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Intel to Invest Up to $95 Billion in European Chip-Making Amid U.S. Expansion

Semiconductor maker pledges to dedicate production capacity in Ireland to car chips to help mitigate shortages

By The Wall Street Journal Sep 08, 2021 (Gmt+09:00)

Intel Chief Executive Officer Pat Gelsinger
Intel Chief Executive Officer Pat Gelsinger

Intel Corp. plans to build new chip-making facilities in Europe valued at up to $95 billion, responding to a cross-border race to add manufacturing capacity at a time of a global chip-supply crunch.

Intel Chief Executive Officer Pat Gelsinger on Tuesday said the company was planning two chip factories at a new site in Europe and could potentially expand it further, with the increases raising the total investment over about a decade to the equivalent of as much as €80 billion. The facilities would cater to meteoric demand for semiconductors as computers, cars and gadgets become more chip-hungry.

“This new era of sustained demand for semiconductors needs bold, big thinking,” he said at an auto-industry event in Munich.

Rival Taiwan Semiconductor Manufacturing Co., the world largest contract chip maker, this year said it would spend a record $100 billion over the next three years to increase production capacity. South Korean rival Samsung Electronics Co. last month said it plans to boost investments by one third to more than $205 billion over the next three years, in part to pursue leadership in chip manufacturing.

The global chip shortage has hit auto makers particularly hard. Ford Motor Co. and General Motors Co. last week said they were curtailing production because of a dearth of chips. Japan’s Toyota Motor Corp. last month said that it would cut production by 40% world-wide in September.

Intel said it plans to commit manufacturing capacity at a factory in Ireland to the auto-chip sector. And it is standing up a chip-design team to help others adapt designs so they can use Intel’s manufacturing capabilities.

The overall market for car chips is expected to expand to $115 billion in the next decade, more than doubling its current size, Mr. Gelsinger said.

Intel’s contract chip-making business has been courting potential customers in Europe, including automotive companies, the company said Thursday.

Daimler AG CEO Ola Källenius told The Wall Street Journal that the company was now in direct contact with chip makers to monitor supply and that he expected the shortage to remain critical into 2023.

Mr. Gelsinger on Tuesday predicted that the market for car chips would more than double by the end of the decade. Semiconductors, he said, would account for more than 20% of the material costs for new premium-segment cars, up from 4% in 2019, as new driver-assistance capabilities, flashy touch screens and other features that require more processing power become more widespread.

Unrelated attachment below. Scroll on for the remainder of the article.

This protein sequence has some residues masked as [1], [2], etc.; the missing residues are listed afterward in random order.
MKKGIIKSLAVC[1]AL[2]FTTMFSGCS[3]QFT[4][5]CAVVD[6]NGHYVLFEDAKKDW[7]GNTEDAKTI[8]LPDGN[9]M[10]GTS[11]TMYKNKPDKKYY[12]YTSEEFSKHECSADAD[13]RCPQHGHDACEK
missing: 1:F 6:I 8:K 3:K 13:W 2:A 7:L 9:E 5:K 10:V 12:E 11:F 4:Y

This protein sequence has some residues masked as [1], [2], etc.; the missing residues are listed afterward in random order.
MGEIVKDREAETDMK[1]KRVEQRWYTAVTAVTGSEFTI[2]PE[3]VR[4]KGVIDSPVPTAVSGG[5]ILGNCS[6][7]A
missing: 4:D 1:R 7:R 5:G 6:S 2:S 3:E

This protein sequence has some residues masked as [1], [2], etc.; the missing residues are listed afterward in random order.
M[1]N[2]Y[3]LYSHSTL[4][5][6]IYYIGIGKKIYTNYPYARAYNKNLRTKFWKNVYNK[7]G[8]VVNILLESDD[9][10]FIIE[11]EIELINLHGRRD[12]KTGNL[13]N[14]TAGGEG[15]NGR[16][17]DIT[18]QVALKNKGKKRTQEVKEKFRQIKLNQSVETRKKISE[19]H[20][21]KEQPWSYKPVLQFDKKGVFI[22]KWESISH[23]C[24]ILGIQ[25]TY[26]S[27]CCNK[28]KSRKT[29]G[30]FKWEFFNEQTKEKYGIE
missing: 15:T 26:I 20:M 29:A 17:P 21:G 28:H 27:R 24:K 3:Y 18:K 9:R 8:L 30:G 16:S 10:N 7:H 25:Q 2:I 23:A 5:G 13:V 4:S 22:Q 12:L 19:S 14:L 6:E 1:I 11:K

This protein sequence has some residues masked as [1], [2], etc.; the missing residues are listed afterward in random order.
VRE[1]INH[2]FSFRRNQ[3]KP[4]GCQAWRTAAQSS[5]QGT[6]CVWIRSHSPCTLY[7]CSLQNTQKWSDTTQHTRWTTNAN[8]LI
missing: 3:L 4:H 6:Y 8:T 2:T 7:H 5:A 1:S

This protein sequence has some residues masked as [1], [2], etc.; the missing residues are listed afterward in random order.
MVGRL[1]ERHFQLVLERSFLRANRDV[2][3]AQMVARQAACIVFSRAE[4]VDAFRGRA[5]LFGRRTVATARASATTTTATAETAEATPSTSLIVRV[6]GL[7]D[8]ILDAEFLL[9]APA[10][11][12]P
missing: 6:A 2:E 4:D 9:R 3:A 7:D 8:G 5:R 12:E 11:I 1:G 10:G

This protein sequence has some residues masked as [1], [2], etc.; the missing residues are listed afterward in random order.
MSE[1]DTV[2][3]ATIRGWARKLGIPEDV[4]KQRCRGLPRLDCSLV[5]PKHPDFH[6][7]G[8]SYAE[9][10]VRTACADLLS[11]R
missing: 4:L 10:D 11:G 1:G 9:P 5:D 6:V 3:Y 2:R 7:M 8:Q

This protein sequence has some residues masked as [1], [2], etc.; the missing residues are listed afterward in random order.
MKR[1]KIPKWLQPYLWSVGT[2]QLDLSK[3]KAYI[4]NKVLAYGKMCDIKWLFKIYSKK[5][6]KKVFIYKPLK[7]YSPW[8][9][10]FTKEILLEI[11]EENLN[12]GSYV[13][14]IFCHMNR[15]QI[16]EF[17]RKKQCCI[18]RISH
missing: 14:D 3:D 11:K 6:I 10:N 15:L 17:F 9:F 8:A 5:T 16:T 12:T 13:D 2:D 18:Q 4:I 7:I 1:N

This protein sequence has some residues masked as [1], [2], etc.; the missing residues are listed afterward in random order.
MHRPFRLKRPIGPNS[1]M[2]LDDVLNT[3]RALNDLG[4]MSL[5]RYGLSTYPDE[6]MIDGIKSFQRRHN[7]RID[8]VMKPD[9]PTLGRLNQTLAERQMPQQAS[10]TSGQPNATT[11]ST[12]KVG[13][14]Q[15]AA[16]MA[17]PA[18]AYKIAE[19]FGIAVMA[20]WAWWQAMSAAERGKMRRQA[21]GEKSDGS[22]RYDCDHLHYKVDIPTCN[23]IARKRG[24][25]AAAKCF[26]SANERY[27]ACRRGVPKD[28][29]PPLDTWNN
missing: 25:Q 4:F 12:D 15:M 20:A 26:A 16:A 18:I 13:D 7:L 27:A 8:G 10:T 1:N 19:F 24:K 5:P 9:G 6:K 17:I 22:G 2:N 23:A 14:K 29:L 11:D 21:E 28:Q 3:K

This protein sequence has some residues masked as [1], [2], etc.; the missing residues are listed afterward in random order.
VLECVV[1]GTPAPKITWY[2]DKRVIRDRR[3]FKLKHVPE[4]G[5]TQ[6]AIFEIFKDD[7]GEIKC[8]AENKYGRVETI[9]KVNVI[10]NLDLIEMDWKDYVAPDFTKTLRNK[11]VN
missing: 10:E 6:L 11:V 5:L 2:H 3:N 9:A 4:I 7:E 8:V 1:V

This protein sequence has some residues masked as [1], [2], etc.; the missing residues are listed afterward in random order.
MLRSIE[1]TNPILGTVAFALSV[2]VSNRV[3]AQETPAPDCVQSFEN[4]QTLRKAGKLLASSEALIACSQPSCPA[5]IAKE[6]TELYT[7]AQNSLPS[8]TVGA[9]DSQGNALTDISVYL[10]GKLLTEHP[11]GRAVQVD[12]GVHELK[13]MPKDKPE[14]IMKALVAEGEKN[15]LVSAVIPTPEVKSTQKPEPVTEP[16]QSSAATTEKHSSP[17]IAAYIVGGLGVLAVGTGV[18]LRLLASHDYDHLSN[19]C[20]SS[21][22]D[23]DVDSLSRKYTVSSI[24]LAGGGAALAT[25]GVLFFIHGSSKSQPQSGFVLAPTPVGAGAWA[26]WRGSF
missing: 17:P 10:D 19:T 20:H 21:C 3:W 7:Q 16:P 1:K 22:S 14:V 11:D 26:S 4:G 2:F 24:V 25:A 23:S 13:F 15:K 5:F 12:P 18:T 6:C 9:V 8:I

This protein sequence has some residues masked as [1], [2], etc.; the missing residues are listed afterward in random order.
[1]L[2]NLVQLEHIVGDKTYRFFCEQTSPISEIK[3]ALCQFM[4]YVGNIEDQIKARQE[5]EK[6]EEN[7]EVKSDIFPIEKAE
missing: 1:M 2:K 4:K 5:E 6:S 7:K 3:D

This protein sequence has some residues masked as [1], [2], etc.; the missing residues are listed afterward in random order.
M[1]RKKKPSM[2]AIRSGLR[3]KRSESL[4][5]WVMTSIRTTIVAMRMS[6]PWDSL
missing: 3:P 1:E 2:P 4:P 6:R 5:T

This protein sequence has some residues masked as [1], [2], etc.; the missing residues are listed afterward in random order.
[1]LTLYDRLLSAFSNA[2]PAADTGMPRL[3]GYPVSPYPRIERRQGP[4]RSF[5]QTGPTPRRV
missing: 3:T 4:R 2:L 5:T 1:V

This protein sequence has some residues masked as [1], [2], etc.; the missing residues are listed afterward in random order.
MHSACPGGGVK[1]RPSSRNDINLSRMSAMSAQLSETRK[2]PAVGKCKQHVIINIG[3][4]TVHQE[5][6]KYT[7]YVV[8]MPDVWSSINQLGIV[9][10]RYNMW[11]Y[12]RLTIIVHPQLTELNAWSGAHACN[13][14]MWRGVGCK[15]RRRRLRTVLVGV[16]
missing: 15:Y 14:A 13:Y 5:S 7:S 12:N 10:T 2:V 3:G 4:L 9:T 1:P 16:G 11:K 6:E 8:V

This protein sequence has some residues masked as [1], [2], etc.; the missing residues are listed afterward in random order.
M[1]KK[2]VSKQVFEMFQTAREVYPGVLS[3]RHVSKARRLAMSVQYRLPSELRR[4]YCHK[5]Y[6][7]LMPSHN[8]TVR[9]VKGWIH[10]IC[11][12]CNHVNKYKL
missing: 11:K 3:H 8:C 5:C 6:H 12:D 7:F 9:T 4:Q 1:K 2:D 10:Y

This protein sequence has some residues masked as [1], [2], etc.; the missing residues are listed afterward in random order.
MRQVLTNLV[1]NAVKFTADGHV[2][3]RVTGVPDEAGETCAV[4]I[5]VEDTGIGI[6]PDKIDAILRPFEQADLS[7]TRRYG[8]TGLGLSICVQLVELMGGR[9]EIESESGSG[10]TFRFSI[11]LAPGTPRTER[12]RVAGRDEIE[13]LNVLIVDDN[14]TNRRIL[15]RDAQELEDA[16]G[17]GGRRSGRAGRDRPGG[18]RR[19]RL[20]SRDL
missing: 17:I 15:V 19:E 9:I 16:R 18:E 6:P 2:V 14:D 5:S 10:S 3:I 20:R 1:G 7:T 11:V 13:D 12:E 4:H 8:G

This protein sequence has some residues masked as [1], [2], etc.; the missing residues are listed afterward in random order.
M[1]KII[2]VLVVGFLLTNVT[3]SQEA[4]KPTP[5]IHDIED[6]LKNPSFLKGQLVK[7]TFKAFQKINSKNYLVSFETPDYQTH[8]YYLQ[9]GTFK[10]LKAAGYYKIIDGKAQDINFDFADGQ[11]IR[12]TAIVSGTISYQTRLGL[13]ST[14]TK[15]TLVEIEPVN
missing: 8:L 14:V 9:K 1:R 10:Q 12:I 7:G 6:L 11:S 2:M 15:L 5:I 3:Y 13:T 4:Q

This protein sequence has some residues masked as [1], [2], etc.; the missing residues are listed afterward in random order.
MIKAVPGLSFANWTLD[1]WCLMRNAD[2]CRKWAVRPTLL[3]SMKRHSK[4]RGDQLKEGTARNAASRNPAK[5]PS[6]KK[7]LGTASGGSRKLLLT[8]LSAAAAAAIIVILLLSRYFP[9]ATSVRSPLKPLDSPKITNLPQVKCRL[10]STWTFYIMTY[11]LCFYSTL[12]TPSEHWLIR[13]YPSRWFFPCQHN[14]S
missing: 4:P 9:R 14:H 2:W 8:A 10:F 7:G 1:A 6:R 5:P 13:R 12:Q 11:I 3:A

Intel’s manufacturing expansion in Europe is part of a push under Mr. Gelsinger to make Intel a major contract chip maker, producing semiconductors not just for its own purposes but also companies such as mobile-phone giant Qualcomm Inc. and cloud-computing provider Inc. He kicked off the effort in March with a pledge to build two plants in Arizona at a cost of $20 billion and has since added a $3.5 billion expansion effort in New Mexico.

The new European site could eventually house up to eight manufacturing plants, Mr. Gelsinger said. Intel also plans to decide on the location of a new U.S. factory by the end of the year, he has said.

Intel has been looking for subsidies that politicians from the U.S. and Europe are offering as they look to assure future supply of components vital to economic growth. Legislation in Washington outlines billions of dollars in subsidies for local chip-making. European leaders, including European Commissioner Thierry Breton and German finance minister Peter Altmaier, also have pushed for financial inducements as part of a goal of doubling Europe’s share of global chip-making capacity to 20% over the next decade.

Western governments historically have offered limited incentives to chip-makers, even as Asian countries eager to build up their domestic industries dangled free land, discounted utilities and tax breaks. That led to a shift in the industry toward South Korea, Taiwan, China, Japan and Singapore over the past several decades. The U.S. in 1990 commanded a 37% share of global chip-making capacity, but now has 12%, according to a Boston Consulting Group estimate last year.

Politicians have courted Intel, TSMC, Samsung and others as the companies define their investment plans.

Mr. Gelsinger has met leading politicians in Brussels and EU countries in recent months to win financial support for Intel’s expansion. Subsidies would make a European plant competitive with lower costs and state handouts available in Asia.

Mr. Gelsinger also said at one of the industry’s flagship gatherings that his company was making strides in its autonomous driving efforts. Intel’s self-driving subsidiary, Mobileye, an Israeli company acquired in 2017 for $15 billion, will begin a pilot of a robotaxi service in Israel and Germany next year, the company said. The German operation, a collaboration with car-rental giant Sixt SE, could be followed by ride-sharing services across Germany and other European countries later this decade, the company said.

Write to Asa Fitch·William Boston at

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